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Ya know, the more I think about it, it does make sense to leave it at 40. Think of it more as a LIMIT control than an OPERATING control, and it makes a lot of sense.

It will only START acting if the pressure goes up above 40 ... working as a sorta high limit.

And... actually, by lowering the pressure in that tank, you would be reducing it's effectiveness by doing so. If it's already half full of water, how will it take more water when the water expands from being heated ?

Since your main tank is your OPERATING control point... that one obviously needs to stay 2-3 PSI above the low cut in though... don't raise the pressure on that one or you'll have problems...

I know we're really getting way off topic though... but after all, it IS an indirect, which is connected to a boiler ... more an 'over-lapping' topic than off
 
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Old 08-21-08, 06:06 PM
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Thanks Mark for posting that link !

OK, the I&O for them tanks says to adjust the pressure to EQUAL the incoming system pressure.

It doesn't mention any 'special cases' such as a private well.

With a 'normal' city water system, the pressure is going to remain relatively constant. So, setting the tank at or a few PSI below that 'static' pressure makes perfect sense. That tank will never see a 20-25 PSI pressure swing. Setting it at the static pressure gives it the most expansion room possible. Mark is correct here... on a system that actually _has_ a STATIC pressure.

However, on a well system, the pressure routinely swings between two settings, in this case, what was it, 30-45 ? That's not 'static' it's 'dynamic'. In order to maximize the capacity for thermal expansion, the tank should be set to the HIGH end, or 2-3 PSI below the HIGH end... so 40-45 PSI would be correct.

You _want_ the pressure to be able to swing normally without the tank taking water.

Everything I said previously about setting that tank 2-3 PSI below the low end is totally wrong. Maybe I should go back and edit out the wrong info ... [ I did ]
 
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Old 08-21-08, 06:51 PM
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I used to just put in tanks pre charged and leave them also, until I worked for this company and someone showed me the I&O.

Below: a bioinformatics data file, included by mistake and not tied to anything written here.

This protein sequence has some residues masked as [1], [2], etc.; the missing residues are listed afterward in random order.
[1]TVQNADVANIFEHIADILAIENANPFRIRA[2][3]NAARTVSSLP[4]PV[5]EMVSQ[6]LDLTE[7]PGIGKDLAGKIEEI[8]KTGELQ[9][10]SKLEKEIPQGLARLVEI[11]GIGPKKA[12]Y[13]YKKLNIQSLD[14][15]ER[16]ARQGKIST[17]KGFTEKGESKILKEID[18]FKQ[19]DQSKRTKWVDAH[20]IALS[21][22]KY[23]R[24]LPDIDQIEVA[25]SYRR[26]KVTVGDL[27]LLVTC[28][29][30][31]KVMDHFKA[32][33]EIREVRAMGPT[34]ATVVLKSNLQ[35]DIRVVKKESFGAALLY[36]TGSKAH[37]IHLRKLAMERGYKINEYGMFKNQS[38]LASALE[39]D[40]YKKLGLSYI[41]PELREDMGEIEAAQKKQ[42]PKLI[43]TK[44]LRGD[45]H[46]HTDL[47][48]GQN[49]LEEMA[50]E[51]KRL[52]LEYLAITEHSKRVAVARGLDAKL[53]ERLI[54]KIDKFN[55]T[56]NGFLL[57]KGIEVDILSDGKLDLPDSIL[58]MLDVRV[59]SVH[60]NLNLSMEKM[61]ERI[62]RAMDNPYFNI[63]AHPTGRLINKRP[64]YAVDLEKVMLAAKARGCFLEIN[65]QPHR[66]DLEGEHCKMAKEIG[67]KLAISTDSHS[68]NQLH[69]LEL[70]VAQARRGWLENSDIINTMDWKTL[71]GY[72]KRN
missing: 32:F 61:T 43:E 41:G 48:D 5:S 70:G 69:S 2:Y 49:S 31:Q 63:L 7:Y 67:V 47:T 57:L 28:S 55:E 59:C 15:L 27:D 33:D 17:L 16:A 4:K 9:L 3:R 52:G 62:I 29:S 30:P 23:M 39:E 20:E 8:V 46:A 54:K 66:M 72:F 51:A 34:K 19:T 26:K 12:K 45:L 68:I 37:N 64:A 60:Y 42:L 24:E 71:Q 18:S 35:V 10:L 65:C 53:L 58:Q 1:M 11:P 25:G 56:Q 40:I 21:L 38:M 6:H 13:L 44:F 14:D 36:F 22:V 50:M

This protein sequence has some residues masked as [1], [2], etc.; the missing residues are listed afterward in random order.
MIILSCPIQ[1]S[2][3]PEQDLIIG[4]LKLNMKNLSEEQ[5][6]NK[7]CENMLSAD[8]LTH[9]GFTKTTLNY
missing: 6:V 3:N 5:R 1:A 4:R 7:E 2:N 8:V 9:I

We had to carry 12v compressors to do the job as per instructions.
And yes, I understand what you are saying about a well. The job I was on obviously was all city water as we were installing new meters for the whole city. I came in on phase 2 after the first town official said not to put in thermal ex tanks. Well I guess after a few water heater relief valves started leaking, they changed their minds. Hence phase 2, installing ex tanks. That was all I was doing to every house in the city. Nice cake job.
 
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Old 08-22-08, 01:58 PM
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Thank you fella's. I know my installer may know the things discussed here, but always good to learn something on a topic so can ask intelligent questions. I feel much more comfortable with the decision now. What do they say, " a little knowledge is a dangerous thing". Well, hopefully I'm not too dangerous. New boiler/indirect going in in two weeks. Hopefully everything works out.



Al
 
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Old 09-05-08, 01:21 PM
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Boiler Flue Connector Pipe

Hello again. Hope everyone had great Labor Day weekend. Boiler install delayed for another week or two.

I have a question concerning the smoke pipe. Due to boiler and flue location, I pass within a few inches of combustible ceiling in basement/garage. Current boiler uses single wall smoke pipe to chimney flue. I know this is not code. I want to use double wall pipe with the WBV03. The WBV03 is not an L vent rated appliance (at least not what I've read from Peerless). Can double wall black stove pipe be used for this application? I was thinking the Selkirk DSP double wall (6" clearance). Someone else suggested Metal Fab, Inc. double wall. Anyone use double wall pipe to chimney flue for boiler installs? It's about a 10' run with two 90's. No problems with draft on current boiler.....Thanks.